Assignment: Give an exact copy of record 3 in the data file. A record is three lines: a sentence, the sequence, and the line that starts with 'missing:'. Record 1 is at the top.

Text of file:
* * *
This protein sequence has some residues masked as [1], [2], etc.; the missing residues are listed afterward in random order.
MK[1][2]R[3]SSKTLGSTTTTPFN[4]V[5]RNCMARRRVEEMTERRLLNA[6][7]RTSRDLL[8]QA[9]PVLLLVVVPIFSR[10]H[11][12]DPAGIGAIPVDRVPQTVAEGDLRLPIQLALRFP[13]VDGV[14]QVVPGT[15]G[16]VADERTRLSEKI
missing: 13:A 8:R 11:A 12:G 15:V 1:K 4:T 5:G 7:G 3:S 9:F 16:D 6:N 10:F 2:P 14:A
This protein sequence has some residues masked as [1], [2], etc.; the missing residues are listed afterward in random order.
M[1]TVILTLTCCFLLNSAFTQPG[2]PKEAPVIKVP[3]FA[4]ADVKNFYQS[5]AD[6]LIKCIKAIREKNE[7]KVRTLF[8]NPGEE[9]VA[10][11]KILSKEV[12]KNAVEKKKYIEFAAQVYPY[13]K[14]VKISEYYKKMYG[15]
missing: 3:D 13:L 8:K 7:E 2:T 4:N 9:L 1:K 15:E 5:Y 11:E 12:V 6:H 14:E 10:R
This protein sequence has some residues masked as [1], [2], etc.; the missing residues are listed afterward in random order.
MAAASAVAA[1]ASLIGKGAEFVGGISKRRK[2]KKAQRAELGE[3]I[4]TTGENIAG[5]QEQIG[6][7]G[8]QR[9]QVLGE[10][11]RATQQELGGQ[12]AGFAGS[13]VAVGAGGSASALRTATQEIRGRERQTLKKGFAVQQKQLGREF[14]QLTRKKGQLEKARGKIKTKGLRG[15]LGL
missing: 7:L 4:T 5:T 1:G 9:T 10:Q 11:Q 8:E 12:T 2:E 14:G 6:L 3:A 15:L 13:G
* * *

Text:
This protein sequence has some residues masked as [1], [2], etc.; the missing residues are listed afterward in random order.
MAAASAVAA[1]ASLIGKGAEFVGGISKRRK[2]KKAQRAELGE[3]I[4]TTGENIAG[5]QEQIG[6][7]G[8]QR[9]QVLGE[10][11]RATQQELGGQ[12]AGFAGS[13]VAVGAGGSASALRTATQEIRGRERQTLKKGFAVQQKQLGREF[14]QLTRKKGQLEKARGKIKTKGLRG[15]LGL
missing: 7:L 4:T 5:T 1:G 9:T 10:Q 11:Q 8:E 12:T 2:E 14:G 6:L 3:A 15:L 13:G